Jorge Manrubia

March 6, 2021

Smelling Rails smells

Shopify recently published Upgrow: A sustainable architecture for Ruby on Rails. It describes a set of architectural principles to build Rails applications and announces a companion future gem.

I was surprised by seeing Shopify endorse this approach. The proposed patterns aren't new. Many people have advocated for them since Rails is Rails: extract the persistence layer from models to repositories, extract commands from controllers (actions) and use form objects (inputs), etc. While I appreciate the value in applying each "missing piece" in some circumstances, using them in all cases as the sanctioned way to program in Rails would make this not work for me. But I can't tell if this makes sense for an organization at the scale of Shopify or not. Maybe it does.

Now, the most disappointing part of the guides was the number of nonsensical affirmations introducing these principles:

This stack is a perfect fit for most features, as long as their business logic is simple and lightweight. In a real world scenario, where real people use such apps, this is never the case. 

Each "real" reads as a red flag. Is the author presenting the correct way of building "real" apps to be used in the "real" world by "real" users? 

The reason why actions are long and complex in real world apps is because they are just the most convenient place in the entire Rails stack to shelve quick changes and fixes.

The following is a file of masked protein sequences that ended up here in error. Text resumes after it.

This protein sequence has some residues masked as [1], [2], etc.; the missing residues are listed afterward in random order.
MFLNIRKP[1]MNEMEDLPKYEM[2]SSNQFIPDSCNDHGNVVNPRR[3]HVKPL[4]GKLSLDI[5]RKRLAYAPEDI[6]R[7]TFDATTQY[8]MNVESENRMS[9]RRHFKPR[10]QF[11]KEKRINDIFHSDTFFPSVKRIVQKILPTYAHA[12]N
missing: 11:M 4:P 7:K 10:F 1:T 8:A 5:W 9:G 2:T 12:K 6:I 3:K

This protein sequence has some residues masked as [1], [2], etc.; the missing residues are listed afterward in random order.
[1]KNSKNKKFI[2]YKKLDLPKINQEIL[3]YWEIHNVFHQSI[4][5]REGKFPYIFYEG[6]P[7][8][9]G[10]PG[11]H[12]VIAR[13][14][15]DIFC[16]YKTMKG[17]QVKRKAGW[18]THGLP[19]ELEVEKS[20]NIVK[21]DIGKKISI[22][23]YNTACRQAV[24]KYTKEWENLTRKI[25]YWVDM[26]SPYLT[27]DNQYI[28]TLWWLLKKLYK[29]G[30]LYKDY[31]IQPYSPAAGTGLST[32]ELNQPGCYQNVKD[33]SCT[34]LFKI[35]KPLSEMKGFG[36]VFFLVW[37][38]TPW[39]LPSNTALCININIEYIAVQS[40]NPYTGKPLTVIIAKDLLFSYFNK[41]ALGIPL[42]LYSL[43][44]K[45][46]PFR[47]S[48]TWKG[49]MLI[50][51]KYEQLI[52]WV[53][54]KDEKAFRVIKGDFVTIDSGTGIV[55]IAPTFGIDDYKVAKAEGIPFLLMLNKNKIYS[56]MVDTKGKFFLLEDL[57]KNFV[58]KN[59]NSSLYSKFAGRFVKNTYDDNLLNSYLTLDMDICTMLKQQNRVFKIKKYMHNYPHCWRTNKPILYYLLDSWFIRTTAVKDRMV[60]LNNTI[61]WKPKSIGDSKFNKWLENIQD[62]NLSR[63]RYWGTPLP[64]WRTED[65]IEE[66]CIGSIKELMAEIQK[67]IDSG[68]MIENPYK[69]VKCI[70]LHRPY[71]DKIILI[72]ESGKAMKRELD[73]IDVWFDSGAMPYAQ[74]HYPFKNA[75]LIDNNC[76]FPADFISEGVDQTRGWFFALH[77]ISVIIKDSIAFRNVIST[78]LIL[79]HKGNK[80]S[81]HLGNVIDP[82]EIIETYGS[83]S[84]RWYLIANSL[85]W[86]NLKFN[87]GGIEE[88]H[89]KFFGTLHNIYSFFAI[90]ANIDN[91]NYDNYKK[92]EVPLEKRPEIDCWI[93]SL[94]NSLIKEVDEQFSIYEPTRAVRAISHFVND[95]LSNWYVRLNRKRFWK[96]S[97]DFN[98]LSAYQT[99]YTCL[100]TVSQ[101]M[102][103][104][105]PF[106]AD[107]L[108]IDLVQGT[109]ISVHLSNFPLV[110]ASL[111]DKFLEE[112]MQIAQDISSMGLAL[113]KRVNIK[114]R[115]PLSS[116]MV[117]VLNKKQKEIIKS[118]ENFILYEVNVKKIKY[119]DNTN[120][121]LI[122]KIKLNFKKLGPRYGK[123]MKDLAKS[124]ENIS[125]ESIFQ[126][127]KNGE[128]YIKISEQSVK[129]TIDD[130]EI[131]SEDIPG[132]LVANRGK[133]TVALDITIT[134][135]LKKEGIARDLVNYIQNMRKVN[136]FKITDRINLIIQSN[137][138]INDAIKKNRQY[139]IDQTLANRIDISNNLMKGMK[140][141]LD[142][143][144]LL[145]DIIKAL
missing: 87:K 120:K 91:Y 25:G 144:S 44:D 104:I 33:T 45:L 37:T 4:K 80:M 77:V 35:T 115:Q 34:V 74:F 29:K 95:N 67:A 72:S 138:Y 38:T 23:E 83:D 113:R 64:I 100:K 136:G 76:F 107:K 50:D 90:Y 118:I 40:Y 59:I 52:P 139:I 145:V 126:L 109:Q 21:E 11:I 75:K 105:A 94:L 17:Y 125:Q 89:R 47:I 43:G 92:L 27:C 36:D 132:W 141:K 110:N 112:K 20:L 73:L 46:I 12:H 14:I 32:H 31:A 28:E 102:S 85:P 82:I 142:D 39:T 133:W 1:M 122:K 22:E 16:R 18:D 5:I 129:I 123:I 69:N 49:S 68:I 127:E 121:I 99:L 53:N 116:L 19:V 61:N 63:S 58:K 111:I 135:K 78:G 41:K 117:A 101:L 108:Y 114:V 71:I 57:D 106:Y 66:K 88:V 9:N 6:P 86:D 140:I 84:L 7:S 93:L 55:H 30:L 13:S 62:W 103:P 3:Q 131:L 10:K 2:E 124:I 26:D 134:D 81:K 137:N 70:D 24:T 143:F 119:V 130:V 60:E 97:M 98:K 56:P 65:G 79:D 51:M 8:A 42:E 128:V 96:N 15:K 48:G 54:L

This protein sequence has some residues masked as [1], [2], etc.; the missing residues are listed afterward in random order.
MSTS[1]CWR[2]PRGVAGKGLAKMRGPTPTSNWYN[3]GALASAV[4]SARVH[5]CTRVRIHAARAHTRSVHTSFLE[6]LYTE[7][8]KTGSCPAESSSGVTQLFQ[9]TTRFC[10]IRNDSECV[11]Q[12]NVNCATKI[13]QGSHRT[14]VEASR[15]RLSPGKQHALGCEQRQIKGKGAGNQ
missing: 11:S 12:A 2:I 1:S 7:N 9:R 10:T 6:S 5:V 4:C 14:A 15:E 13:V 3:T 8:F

Again, "real". So, if instead of having long controller actions, you place those chunks of code in command objects, that originally messy code starts smelling like roses.

Using macros such as “has many” and “belongs to”, associations allow Active Record models to define how they are linked to one another, dynamically defining methods that return collections of associated records for a given Active Record model instance. This is a classic behaviour in Rails apps that allow writing features around nested resources very easily.

In real world production apps, however, these shortcuts are often anti-patterns that make code interdependent, complex, and slow. Active Record Associations tie models together, creating unnecessary coupling between them.

In real-world production apps™, using "has many" is an anti-pattern. I must say this is a new one to me.

I think this very same proposal presented more pragmatically would tell a different story. The "real world" narrative and the implied suggestion that good software design will follow to using predefined buckets for your code sounds so naive to me. What about: we are a lot of programmers, and some structure and ceremony helps? I could buy that.

I know Shopify is full of brilliant people and I am sure something good will come out of this, but this didn't look like a promising start to me.